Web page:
• Test all potential organ donors for HIV, HBV, and HCV infections using serologic tests (including anti-HIV antibody, total anti-HBc, HBsAg, and anti-HCV) in addition to NAT for all three viruses, regardless of the risk criteria identified during screening using assays licensed, approved, or cleared by the Food and Drug Administration (FDA) for donor screening.

    • For living potential donors, testing should continue to be performed as close as possible to the surgery but at least within the 28 days before organ procurement.

    • For deceased potential donors, the donor specimen should be collected within 96 hours before organ procurement, with results of these screening tests available at the time of organ procurement.

Because next-of-kin interviews used to identify risk factors might be unreliable (34), the 2013 PHS guideline recommended HCV NAT for all donors and HIV NAT or p24 antigen testing for IRDs (1). NAT has a shorter window period compared with serology or antigen testing, and all organ donors are screened for HIV, HBV, and HCV infections using NAT (28). Donor-derived HCV transmission events associated with acute, window-period donor infection have been reported, primarily among donors who injected drugs for nonmedical reasons (34). Investigation of these transmission events has revealed that the initial donor screening NAT can have false-negative results, and subsequent HCV NAT testing of a donor sample collected on the day of organ procurement can identify donor infection. Potential organ donors known to be infected with HIV, HBV, or HCV do not need to be retested for the virus with which they are infected. For example, a potential organ donor already known to be infected with HCV should be tested for HIV and HBV infections but not HCV.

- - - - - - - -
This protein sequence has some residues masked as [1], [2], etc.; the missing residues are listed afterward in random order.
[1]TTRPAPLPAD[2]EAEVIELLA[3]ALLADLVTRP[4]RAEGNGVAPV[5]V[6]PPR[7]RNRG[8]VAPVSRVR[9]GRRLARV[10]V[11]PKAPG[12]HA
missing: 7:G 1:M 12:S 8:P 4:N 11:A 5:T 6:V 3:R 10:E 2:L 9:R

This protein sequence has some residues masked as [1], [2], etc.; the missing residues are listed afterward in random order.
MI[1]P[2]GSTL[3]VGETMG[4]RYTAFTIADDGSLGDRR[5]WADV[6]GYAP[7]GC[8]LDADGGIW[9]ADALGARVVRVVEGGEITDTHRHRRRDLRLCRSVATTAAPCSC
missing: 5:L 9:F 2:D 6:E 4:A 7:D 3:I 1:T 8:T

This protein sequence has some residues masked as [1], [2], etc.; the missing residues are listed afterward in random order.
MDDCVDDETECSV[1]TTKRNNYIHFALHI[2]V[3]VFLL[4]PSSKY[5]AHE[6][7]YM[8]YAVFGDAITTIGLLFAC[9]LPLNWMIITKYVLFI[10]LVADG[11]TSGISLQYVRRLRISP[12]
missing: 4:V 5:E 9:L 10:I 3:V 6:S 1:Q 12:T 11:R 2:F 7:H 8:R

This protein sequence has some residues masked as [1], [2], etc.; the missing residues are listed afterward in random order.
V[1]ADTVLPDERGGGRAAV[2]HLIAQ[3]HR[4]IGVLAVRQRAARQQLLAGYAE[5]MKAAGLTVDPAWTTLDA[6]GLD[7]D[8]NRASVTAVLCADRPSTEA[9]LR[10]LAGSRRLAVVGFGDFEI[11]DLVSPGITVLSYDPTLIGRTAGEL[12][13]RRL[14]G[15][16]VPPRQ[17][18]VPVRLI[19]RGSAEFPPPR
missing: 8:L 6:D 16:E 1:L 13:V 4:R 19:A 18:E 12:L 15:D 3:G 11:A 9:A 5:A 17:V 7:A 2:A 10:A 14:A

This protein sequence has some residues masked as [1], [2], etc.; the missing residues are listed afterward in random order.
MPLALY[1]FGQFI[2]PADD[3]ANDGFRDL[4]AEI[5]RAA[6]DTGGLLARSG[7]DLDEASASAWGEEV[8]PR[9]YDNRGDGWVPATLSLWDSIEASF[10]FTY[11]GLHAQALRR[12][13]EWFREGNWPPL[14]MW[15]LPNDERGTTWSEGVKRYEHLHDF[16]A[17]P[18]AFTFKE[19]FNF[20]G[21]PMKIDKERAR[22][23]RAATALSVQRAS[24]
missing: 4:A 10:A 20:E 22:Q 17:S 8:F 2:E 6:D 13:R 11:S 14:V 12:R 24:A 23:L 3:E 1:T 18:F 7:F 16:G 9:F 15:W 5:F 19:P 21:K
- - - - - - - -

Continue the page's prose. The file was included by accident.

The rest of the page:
Transplant Candidate Informed Consent

  • An informed consent process discussion between the transplant candidate or medical decision-maker and the listing clinician should be initiated before placing a patient on a transplant waiting list. This discussion should include opportunities to address concerns related to the risk for HIV, HBV, or HCV transmission via organ transplantation.

  • When donors with one or more of the risk criteria specified under Risk Assessment of Living and Deceased Donors are identified, OPOs should communicate this information to the appropriate transplant centers. Transplant centers should include this information in informed consent discussions with transplant candidates or their medical decision-makers. No separate, specific informed consent is recommended. Transplant centers should make efforts to contextualize these discussions and should include the following:

    • The risk for undetected HIV, HBV, or HCV infection is very low but not zero (34,35).

    • Recipients will be tested for HIV, HBV, and HCV infections after transplantation and should transmission occur, effective therapies are available (3133).

    • Transplant candidates might have a higher chance of survival by accepting organs from donors with risk factors for HIV, HBV, and HCV infections compared with waiting for an organ from a donor without recognized risk factors (22,23).